clyde21 wrote:^ that's a bad faith argument, KD's gets 'less open shots' because he's does more ISO, while Curry is getting is shots off the dribble AND off-screens/off-ball, not because Cleveland was sending more defense at Durant (was actually the opposite).

Durant was essentially getting single covered by guys like Richard Jefferson and Jeff Green (not really surprising his TS% shot up once he joined the Warriors, huh?) the entire series because the defensive attention Steph was garnering.


Curry was being trapped as the ball handler yes, but this is not something exclusive to Curry, it's how most teams defend these days when there are non shooting threats on the court (Draymond, Igoudala...). When Durant is the one initiating the offense he also often gets trapped, though that rarely happens when both are on the court.

It wasn't just Durant's TS% that shot up, Curry also became far more efficient in the playoffs after Durant joined. Nothing surprising, the more talent a team has the easier it will be for everyone on the court to do their thing. And actually Durant's shots might be 'easy' for him but in general terms they're of a very high degree of difficulty, which makes the whole "Curry made it easy for Durant" narrative even sillier when we're seeing Durant make tough contested shots at a rate probably no one else has ever been capable of.

One thing most people don't want to admit is that trapping Curry works. I don't know why people act like this shows Curry's greatness when the traps severely hinder both his own production and the team's offense. Without Durant, the Warriors have been nothing special offensively in the playoffs during this run and it becomes too easy to take the ball out of Curry's hands and really put a wrench in their offense. They won in 2015 mostly on the back of their great defense, in 2016 their offense completely broke down down the stretch in the Finals and this year it cratered after Durant went down.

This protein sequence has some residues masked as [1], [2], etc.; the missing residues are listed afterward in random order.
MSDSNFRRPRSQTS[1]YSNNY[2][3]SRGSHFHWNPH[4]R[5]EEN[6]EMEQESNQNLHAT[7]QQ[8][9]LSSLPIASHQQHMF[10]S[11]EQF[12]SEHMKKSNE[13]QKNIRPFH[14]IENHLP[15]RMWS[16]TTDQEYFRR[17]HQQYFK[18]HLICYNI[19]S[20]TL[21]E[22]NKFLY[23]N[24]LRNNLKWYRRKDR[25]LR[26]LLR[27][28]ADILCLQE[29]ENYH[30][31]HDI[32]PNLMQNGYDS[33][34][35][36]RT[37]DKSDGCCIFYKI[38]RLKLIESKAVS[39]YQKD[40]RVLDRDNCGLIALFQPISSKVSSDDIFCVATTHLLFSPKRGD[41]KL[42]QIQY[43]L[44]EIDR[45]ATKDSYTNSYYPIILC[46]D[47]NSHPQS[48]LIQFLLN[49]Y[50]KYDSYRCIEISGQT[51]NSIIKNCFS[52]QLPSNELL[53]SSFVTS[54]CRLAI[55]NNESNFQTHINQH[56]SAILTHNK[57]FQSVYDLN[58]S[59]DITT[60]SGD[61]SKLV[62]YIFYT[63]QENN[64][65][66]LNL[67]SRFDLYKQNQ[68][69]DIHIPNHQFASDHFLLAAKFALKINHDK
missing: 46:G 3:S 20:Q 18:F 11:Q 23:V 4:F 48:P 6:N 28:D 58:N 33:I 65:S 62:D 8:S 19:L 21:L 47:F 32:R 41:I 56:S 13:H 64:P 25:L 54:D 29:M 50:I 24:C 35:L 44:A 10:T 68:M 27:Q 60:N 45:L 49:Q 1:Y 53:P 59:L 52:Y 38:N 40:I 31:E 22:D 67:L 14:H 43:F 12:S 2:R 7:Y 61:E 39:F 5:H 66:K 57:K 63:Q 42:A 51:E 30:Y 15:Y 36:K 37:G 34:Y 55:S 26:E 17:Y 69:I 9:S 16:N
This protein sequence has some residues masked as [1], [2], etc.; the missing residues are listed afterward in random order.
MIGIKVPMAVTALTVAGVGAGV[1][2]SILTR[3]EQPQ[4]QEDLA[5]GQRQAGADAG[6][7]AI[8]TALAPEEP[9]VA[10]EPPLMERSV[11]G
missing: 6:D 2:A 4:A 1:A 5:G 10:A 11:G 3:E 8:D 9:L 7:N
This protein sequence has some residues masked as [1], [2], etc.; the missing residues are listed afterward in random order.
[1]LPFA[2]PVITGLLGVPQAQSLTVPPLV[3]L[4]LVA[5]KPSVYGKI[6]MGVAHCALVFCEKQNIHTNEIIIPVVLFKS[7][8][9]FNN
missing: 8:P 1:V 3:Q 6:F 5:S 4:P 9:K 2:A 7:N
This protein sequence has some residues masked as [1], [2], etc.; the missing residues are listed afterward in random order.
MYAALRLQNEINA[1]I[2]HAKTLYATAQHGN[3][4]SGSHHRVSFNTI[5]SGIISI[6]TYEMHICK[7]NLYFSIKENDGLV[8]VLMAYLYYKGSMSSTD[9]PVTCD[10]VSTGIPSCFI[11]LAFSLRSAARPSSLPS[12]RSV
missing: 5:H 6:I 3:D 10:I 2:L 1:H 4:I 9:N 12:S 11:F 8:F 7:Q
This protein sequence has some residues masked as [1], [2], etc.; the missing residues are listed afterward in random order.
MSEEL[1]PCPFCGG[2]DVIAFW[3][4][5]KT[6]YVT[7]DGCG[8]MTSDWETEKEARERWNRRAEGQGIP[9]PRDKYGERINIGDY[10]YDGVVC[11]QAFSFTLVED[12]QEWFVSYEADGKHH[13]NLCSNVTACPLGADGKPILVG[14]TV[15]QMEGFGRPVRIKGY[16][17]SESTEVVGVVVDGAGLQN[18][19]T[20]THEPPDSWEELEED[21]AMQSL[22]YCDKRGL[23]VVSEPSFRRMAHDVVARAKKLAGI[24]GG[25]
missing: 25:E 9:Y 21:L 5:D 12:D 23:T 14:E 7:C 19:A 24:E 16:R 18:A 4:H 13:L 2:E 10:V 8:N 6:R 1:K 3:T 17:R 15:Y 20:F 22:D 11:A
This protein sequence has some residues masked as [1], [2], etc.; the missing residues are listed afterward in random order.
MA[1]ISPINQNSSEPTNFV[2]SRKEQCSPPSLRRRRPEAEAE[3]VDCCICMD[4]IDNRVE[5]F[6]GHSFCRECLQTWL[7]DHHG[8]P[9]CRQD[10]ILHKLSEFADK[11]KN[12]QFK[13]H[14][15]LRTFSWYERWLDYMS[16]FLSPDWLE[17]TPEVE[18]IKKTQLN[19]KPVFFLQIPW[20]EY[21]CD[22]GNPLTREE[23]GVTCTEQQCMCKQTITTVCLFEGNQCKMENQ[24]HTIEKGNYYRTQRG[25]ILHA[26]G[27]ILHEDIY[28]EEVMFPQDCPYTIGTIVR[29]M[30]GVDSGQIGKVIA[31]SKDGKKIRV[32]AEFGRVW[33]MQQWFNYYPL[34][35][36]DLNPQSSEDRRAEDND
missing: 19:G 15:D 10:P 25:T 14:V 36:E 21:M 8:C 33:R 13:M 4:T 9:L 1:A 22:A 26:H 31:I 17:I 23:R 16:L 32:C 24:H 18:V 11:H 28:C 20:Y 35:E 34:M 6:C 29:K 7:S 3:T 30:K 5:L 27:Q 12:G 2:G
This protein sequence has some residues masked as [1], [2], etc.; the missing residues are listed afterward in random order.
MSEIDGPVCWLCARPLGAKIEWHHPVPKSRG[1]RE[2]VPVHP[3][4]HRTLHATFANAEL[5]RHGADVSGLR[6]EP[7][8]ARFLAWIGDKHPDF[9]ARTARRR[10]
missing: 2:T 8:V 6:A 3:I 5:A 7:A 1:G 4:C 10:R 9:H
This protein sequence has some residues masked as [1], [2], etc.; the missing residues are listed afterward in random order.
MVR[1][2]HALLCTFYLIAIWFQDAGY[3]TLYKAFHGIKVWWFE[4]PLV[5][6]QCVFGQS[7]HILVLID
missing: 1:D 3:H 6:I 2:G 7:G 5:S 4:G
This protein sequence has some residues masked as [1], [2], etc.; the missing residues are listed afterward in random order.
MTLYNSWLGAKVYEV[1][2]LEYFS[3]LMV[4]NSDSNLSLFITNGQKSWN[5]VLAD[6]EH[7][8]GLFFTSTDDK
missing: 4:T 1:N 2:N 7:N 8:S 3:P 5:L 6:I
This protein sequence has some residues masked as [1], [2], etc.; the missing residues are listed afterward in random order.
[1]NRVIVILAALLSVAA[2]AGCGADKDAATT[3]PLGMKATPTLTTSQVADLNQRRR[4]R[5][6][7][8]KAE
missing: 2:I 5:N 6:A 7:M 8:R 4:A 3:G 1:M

Quite a few people in this site like to pretend the Warriors historic offense is all about Curry and his 'GOAT offensive impact', but there seems to be no evidence to back it up. The only times where the Warriors were historic offensively in the PS were when Curry was playing with a guy who's a GOAT tier scorer and just overwhelmed every other team talent-wise. Aside from that, their offense is/was really no better than OKC's during the KD years there.
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Re: 2018-19 Player of the Year Discussion Thread 

Post#998 » by clyde21 » Thu Jun 27, 2019 5:56 am

Joey Wheeler wrote:
clyde21 wrote:^ that's a bad faith argument, KD's gets 'less open shots' because he's does more ISO, while Curry is getting is shots off the dribble AND off-screens/off-ball, not because Cleveland was sending more defense at Durant (was actually the opposite).

Durant was essentially getting single covered by guys like Richard Jefferson and Jeff Green (not really surprising his TS% shot up once he joined the Warriors, huh?) the entire series because the defensive attention Steph was garnering.


Curry was being trapped as the ball handler yes, but this is not something exclusive to Curry, it's how most teams defend these days when there are non shooting threats on the court (Draymond, Igoudala...). When Durant is the one initiating the offense he also often gets trapped, though that rarely happens when both are on the court.